Gibraltar Straits area, North Africa, Canary Islands, Senegal.
UPPER: Trafalgar, southern Spain. PHOTO: Terry Gosliner.
LOWER: Bay of Algeciras (Strait of Gibraltar, Southern Spain). Size: 30 mm., Depth: 22 m. Date: July 2000. PHOTOS: Alma Sánchez
Chromodoris luteopunctata (Gantès, 1962), originally described from Morocco, is very similar to Chromodoris luteorosea. It is known from the Gibraltar Straits area, North Africa, and the Canary Islands. It is reported on the Forum from Senegal.
The body and mantle are translucent violet, with some darker zones on the mantle. There is a broad yellow band around the mantle edge, inside of which is a thin brownish red zone, and inside this a broad bluish band. The reddish zone seems to be caused by the overlapping of the yellow and violet pigments and the broad inner bluish band is caused by the underlying opaque white mantle glands being obscured by the violet pigmentation of the mantle skin. The blue band then varies from animal to animal depending on the development of the mantle glands. The mantle is covered with scattered opaque white and yellow spots of varying sizes. Usually the inner ones are small and white and the outer ones larger and yellow. But sometimes there are small yellow spots, or large white spots with a yellow centre. Smaller specimens usually have less violet pigmentation and so appear a translucent violet-grey. In small specimens the mantle glands are less obscured and so their reticulate, branching nature is more obvious than in larger animals [see lower photo]. The body is translucent violet with small whitish spots. There is a thin opaque white line around the anterior part edge of the foot which thickens about halfway down the foot. The rhinophores are reddish-violet, darker towards the tip, but with a translucent white tip. The lamellae on the rhinophore club have small bluish white spots in adults, but these are absent in juveniles. The gills are similar in colour to the body, and have the same small whitish spots found on the rhinophores.
The small white spots on the gills and rhinophores have previously been considered a good charcter separating this species from C. luteorosea, but there are many photos on the Forum showing similar spots in specimens of that species. The shape, size and colour of the spots on the mantle has also been used to separate these two species. C. luteopunctata is said to have small, irregular yellow spots in the center of the mantle, and larger spots on the mantle margin. But often the small spots are white and the larger spots are white with a yellow centre. C. luteorosea on the other hand has a fairly even scattering of large spots [white with yellow centre] interspersed with a few small white or yellow spots. The only consistent difference seems to be that in C. luteorosea large spots have a smooth round edge while in C. luteopunctata the edge of larger spots is very irregular [See Alma Sanchez's message].
See message comparing this with C. luteorosea.
See message comparing it with C. rodomaculata.
• Cervera, J. L., Garcia Gomez, J.C. & Ortea, J.A. (1989) On two rare chromodorid nudibranchs (Opisthobranchia: Chromodorididae) from the Eastern Atlantic, with the description of a new species of Glossodoris. Journal of Molluscan Studies, 55: 445-453.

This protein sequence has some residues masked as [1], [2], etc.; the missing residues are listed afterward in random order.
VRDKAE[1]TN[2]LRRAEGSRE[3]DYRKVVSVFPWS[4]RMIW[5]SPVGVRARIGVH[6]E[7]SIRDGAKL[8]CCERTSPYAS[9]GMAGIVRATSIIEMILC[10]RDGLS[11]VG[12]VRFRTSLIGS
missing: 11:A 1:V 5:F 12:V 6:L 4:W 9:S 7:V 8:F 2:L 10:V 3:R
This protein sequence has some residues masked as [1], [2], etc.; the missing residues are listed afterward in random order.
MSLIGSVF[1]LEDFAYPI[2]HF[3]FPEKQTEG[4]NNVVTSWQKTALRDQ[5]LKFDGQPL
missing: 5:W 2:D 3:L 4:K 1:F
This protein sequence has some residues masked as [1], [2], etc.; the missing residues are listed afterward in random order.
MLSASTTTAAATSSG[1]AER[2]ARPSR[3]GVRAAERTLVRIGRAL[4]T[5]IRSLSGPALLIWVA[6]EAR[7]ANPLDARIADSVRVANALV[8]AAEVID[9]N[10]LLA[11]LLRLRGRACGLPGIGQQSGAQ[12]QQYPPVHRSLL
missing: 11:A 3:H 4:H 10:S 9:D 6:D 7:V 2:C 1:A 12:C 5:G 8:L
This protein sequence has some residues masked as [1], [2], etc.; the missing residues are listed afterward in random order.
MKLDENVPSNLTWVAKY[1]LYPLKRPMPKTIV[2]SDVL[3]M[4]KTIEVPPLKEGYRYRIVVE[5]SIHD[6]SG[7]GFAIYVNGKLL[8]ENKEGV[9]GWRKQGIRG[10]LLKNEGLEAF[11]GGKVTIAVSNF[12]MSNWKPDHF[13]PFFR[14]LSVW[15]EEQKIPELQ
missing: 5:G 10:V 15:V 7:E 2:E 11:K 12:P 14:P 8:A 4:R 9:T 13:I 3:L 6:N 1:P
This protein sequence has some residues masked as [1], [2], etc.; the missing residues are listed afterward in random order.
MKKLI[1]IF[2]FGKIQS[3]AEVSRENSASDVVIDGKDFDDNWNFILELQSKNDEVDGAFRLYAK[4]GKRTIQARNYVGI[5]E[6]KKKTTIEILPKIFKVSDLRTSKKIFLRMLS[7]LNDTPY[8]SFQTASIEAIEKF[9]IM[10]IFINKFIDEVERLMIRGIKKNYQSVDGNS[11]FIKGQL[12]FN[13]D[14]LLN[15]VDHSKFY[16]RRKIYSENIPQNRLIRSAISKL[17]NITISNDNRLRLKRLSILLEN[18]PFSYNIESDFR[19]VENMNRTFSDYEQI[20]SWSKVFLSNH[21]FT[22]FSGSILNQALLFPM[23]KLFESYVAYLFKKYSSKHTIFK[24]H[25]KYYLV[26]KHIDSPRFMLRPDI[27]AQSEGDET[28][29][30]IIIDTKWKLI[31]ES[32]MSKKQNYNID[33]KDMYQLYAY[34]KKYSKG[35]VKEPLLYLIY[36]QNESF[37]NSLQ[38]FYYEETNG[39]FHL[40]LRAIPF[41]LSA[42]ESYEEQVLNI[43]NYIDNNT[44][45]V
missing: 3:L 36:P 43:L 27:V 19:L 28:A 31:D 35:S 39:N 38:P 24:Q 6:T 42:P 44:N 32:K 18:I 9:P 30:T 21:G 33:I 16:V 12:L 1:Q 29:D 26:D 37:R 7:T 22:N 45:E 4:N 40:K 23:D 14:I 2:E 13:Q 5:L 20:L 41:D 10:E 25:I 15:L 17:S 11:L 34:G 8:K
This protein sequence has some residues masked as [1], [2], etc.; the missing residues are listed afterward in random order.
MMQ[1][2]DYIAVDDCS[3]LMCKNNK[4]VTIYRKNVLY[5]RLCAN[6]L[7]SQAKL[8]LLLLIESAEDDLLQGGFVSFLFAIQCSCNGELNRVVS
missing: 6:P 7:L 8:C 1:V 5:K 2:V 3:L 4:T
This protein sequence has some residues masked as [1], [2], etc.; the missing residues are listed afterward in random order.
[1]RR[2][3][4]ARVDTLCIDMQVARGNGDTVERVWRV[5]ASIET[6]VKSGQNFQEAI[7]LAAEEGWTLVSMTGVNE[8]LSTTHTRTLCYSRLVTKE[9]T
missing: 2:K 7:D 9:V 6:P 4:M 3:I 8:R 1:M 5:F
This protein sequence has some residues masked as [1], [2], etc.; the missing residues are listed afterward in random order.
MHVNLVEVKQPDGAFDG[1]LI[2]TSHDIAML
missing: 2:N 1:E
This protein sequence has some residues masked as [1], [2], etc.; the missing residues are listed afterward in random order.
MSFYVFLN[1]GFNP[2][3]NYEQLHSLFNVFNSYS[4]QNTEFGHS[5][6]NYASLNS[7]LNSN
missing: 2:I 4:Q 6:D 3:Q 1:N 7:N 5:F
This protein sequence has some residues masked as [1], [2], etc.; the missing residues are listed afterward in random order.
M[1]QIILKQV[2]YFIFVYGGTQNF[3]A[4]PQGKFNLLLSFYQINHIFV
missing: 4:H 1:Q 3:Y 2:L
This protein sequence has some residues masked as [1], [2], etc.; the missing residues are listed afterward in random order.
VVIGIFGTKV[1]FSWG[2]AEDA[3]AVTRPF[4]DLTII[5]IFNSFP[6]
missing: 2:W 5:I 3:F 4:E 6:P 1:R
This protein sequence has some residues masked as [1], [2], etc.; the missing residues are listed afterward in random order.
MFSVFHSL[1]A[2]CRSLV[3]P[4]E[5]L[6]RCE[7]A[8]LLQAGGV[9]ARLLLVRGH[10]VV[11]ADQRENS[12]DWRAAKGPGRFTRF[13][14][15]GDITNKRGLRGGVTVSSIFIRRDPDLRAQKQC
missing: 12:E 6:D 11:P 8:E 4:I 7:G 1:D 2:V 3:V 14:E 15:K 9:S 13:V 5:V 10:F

Rudman, W.B., 2003 (June 26) Chromodoris luteopunctata (Gantès, 1962). [In] Sea Slug Forum. Australian Museum, Sydney. Available from http://www.seaslugforum.net/find/chroluteop
July 4, 2003
From: M. Poddubetskaia
To complete my last message on Chromodoris luteopunctata from Dakar, here is an egg-ribbon which was laid by one of animals in my tank. I forgot to send you it previously.
The photo isn't great because these eggs were laid in 'bad' place, just at the water level and so difficult to photograph.
Size : 15-20mm in diameter.
Photos: Marina Poddubetskaia - Nembro website
A less than perfect photo is much better then no photo! Slugs often lay their eggs in the most impossible places for photography. This photo is a valuable addition to our knowledge of the species
June 28, 2003
From: Marina Poddubetskaia
Concerning your comments on Chromodoris luteorosea. Luckily I also have photos of Chromodoris luteopunctata from Dakar. This species is quite common there and this ID was confirmed by Lucas Cervera. I hope these photos will help you to sort out the identification of previous animal.
Location: Dakar, Senegal, Eastern Atlantic
Site : Tacoma Wreck, Depth: 11m, Size: 25-30mm, May 26, 2003.
Photos: Marina Poddubetskaia - Nembro website
Thanks for these interesting photos. I think this is the first record of C. luteopunctata from the West African mainland. It certainly looks different from your earlier animal which I tentatively identified as Chromodoris luteorosea. My doubts were based on the opinions of local experts on the fauna who have written that the presence of white spots on the gills and rhinophores of C. luteopunctata, and their absence in C. luteorosea, are a good way to separate the two species. And yet your animals of both 'species' from Senegal all have white spots on the gills and rhinophores. The only consistent difference seems to be that in C. luteorosea large spots have a smooth round edge while in C. luteopunctata the edge of larger spots is very irregular [See Alma Sanchez's message].
Looking at published anatomical studies I can't see any major anatomical differences between the two species which could easily resolve the matter so I suspect we will need to learn something about their biology before we can be sure. Perhaps their egg masses, or development type is different or perhaps they feed on different sponges?
Chromodorids are great mimics of each other so we can't rule out that these are two species mimicking each other. However we need to find some way of ruling out that they are not just one variable species.